Friday, September 19, 2008

X country

Four days in the car can give perspective on a country.

Jon, Tony and I drove from Dearborn, Michigan to Seattle, Washington, in Jon’s car with a Uhaul trailer and a bike rack. I was allowed only to bring as many of my material possessions (for the next two years) as would fit in the trailer, thereby forcing me to choose what I truly needed, what I could live without, and what I would have to buy once we reached our destination. It was an efficient way to sort out my life at such a crucial moment: when I would finally live on my own, away from the comfort of my parents’ home.

My car mates and I scaled mountains, breezed through plains, admired crops and forests, and actually passed three or four other vehicles on the way. We were constantly surprised by the seemingly immediate transitions from one landscape to the next; particularly in Washington, where the east side was a barren world of yellow-brown field teeming with wispy dust devils, and the west was a breath-taking combination of craggy mountains and lush vegetation.

We stopped briefly at Wall Drug, a true badlands icon. What started as a modest, small-town drug store has mutated into a block-long tourist trap with every tchotchke imaginable; from postcards to cowboy boots to fools gold. They have it all.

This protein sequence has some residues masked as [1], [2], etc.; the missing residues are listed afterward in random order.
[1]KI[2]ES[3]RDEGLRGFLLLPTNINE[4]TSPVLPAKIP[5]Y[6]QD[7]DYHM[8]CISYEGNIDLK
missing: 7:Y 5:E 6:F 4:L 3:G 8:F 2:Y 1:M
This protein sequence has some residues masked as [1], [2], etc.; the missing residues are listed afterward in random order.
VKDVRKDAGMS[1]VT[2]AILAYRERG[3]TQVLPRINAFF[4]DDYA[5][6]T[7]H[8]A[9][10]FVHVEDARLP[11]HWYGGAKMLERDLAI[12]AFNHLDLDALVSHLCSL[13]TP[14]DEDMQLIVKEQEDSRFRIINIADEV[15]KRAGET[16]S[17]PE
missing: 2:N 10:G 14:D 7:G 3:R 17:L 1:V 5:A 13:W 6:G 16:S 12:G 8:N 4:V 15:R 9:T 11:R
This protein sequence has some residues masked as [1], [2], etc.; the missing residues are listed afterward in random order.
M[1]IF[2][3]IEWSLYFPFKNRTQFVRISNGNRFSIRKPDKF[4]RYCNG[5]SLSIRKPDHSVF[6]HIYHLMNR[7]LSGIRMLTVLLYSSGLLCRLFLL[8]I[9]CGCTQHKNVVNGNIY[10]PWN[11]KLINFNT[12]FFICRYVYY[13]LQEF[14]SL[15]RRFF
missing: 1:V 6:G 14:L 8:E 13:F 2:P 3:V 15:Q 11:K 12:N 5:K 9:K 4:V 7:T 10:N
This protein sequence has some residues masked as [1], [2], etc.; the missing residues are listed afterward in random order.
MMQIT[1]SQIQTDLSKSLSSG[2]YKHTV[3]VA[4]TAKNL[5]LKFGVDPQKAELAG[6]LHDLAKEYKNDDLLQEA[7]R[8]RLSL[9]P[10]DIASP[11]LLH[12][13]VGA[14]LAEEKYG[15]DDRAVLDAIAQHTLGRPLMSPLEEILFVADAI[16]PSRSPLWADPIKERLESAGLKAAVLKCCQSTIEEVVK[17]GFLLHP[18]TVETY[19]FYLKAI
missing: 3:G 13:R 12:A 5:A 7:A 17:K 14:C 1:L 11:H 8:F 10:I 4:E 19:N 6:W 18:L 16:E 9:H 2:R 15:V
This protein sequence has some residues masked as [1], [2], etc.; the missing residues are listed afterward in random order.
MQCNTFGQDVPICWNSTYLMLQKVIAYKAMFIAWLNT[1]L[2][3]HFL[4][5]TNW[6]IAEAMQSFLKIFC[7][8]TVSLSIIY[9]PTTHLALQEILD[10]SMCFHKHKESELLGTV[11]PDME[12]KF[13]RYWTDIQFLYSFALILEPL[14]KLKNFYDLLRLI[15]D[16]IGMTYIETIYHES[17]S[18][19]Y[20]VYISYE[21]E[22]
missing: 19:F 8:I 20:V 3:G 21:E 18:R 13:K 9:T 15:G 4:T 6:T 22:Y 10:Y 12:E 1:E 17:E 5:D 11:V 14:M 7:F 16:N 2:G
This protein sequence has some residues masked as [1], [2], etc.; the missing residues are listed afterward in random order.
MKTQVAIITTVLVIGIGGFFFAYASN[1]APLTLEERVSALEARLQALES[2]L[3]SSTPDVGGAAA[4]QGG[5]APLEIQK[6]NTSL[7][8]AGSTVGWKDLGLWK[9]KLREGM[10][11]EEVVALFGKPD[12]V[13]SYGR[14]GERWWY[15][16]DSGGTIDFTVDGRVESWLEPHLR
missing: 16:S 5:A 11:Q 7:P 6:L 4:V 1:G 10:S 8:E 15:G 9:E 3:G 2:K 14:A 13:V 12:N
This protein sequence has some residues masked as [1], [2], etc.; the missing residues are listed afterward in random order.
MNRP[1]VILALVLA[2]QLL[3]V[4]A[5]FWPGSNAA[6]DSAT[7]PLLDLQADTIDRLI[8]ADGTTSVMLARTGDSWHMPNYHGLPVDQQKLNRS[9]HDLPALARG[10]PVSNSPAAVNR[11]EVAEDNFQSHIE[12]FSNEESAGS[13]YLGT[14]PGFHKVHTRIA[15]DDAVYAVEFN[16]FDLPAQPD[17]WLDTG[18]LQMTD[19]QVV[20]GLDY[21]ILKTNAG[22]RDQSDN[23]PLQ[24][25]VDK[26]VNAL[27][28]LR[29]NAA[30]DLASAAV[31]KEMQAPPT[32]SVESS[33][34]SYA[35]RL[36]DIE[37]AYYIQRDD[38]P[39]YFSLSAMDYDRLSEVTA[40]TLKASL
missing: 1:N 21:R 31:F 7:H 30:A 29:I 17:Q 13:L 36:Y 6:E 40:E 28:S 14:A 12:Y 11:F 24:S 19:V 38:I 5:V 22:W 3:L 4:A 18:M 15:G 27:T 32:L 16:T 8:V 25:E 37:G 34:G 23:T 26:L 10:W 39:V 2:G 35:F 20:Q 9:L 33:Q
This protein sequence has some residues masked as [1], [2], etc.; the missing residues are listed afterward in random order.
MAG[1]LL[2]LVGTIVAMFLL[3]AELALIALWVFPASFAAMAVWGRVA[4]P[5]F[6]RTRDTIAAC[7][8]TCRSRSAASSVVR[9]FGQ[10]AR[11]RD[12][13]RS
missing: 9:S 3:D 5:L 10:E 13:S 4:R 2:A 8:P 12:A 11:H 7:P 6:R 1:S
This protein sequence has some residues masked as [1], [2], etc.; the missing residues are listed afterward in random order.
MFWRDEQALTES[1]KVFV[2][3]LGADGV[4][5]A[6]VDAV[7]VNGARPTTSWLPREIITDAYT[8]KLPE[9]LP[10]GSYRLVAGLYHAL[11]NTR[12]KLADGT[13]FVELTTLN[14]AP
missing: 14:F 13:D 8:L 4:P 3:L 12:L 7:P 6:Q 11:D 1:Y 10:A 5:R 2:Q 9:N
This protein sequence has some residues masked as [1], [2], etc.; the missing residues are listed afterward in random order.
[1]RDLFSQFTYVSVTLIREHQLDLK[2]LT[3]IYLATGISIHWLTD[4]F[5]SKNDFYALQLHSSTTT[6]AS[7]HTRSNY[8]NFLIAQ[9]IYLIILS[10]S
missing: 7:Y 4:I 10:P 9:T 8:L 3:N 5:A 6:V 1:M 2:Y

Our pilgrimage to Mt. Rushmore was completely fulfilling; a bright, sunny morning, clean, crisp mountain air, and the four most beloved American presidents was the perfect way to start the third day of our travels.

Not only that, there was the human element; ten to twelve hours in the car with people, even if you love them, can get old. But there was really only one moment when my comrades and I butted heads, and those 200 miles were quickly forgotten with a greasy meal of eggs, hashbrowns and toast. We listened to radiolab episodes about mortality and sang along to Usher and R. Kelley. We played in the pool and rode the water slide at our hotel near Mt. Rushmore. We also had really good snacks; teddy grahams, twizzlers, cookies and pretzels.

It was a successful drive, on all accounts. I sleepily contemplated the countryside and reservations, and I shifted the car into second gear to drag the trailer up a mountain. I was a real pioneer; heading for the west with a wagon, my man and dreams of a new life. A new destiny.


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